John Coffey isn’t a big dog; he could use a few more sandwiches. When Livia told me that he’d gained nine pounds in his three weeks with them, I was astounded. He’s so skinny. I can’t imagine what he looked like previously. She said he was a ‘skeletore’ and I believe it. We’re trying to pile on the pounds, but he prefers to eat his food scattered across the floor so I’m not sure how much he’s taking in. When I put a bowl of food down, he promptly dumps it. Not sure if this makes dinner more interactive for him, or he is complaining about the service.
Today I ran him three miles. He’s excellent on the leash, a pro at pulling his leg out from under the leash when it gets tangled. I appreciate this, as I had to stop every time this happened with the last few fosters and that makes for a choppy run. John Coffey has no time for that, he can’t take in life fast enough.
So far the cats are giving him a wide berth. After Chism and Kylie, they are mentally scarred but hopefully not for life. John Coffey is curious about them but only in the way he is curious about pretty much everything. He watches them, but when they run away, he moves on to more interesting things – like bounding after a leaf or tackling a tennis ball. He’s got much bigger fish to fry.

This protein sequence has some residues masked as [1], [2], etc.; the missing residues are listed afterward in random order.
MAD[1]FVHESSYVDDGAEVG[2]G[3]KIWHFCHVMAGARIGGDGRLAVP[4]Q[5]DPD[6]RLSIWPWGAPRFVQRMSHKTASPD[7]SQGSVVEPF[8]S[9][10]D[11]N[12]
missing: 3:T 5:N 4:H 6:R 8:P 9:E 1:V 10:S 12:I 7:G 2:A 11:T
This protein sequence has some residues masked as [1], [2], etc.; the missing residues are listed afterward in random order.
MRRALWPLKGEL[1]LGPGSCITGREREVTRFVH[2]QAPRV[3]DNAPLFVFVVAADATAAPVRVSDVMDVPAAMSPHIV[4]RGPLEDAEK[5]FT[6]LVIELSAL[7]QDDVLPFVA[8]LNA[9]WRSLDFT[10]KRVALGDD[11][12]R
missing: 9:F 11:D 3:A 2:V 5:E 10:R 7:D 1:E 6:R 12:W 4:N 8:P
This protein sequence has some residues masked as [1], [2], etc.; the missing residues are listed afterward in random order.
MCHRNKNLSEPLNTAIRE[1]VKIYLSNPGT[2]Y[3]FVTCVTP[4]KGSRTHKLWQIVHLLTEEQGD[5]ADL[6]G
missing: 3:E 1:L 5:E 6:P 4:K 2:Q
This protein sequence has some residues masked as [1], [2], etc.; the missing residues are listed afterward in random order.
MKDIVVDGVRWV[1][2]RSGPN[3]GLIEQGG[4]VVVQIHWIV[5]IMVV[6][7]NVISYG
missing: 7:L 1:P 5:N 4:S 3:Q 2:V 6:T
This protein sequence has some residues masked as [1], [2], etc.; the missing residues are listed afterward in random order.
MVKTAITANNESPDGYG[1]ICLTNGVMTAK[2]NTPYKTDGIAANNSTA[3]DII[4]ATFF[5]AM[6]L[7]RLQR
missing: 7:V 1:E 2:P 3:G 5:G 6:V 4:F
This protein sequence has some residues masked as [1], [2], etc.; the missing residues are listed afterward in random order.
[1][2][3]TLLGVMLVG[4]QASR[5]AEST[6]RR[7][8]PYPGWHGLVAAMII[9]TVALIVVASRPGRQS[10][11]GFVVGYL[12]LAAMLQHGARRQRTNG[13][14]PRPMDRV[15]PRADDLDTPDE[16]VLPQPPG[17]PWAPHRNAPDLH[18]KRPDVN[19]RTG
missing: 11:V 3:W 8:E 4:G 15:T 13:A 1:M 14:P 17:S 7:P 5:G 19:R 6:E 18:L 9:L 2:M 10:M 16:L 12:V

(Except Gracie. I need to remember her. In fact, this week is make-up-for-ignoring-Gracie-week and everything is all about Gracie. She’s gonna get fat on treats. I’m even letting her lie her next to me as I write EVEN THOUGH I know she will fart. I can take it.)
I miss my puppies. Yesterday, Nick observed my sadness and said, “You’re jonesing for a puppy, aren’t you?”
I thought Chism would be the first one to go. I did. I figured a dog like her – gorgeous, unique with a HUGE personality – she’d be scooped up quickly. But now it’s just me and her.
Without her herd, she’s a much calmer dog. She actually sleeps. Her manners are much improved. I just checked and her morning breakfast is only half-eaten. There’s no need to gobble it all down in 20 seconds if there’s no competition. Left alone, she’s much more mellow. I may have to take back all that stuff I wrote on her profile about her being such an INTENSE, HIGH ENERGY dog. She’s taken to lounging on the Frank bed for hours at a time.
All of this behavior makes me think she’d be better off as an only dog.
Chism has gone from ADOPTABLE to ADOPTION PENDING and back two or three times now. She scared off two adopters because she has a mild obsession with cats (as in – she’d like to chase them down and lick them all over and probably won’t kill them. Probably.) If she sees or senses or even imagines a cat on the porch, she’ll bark nonstop and claw at the door until she’s put in restraints. I’ve wondered if she might chill out if she finally got to meet a real cat. Maybe she’d find out they aren’t really that interesting and they have pointy parts. My cats are not game to take part in the intervention. They aren’t interested in a relationship with Chism of any kind, at all, ever. In fact, since Chism moved in one of my porch cats has moved in with the barn cat who isn’t so happy about sharing her domain. Continue reading Last to Go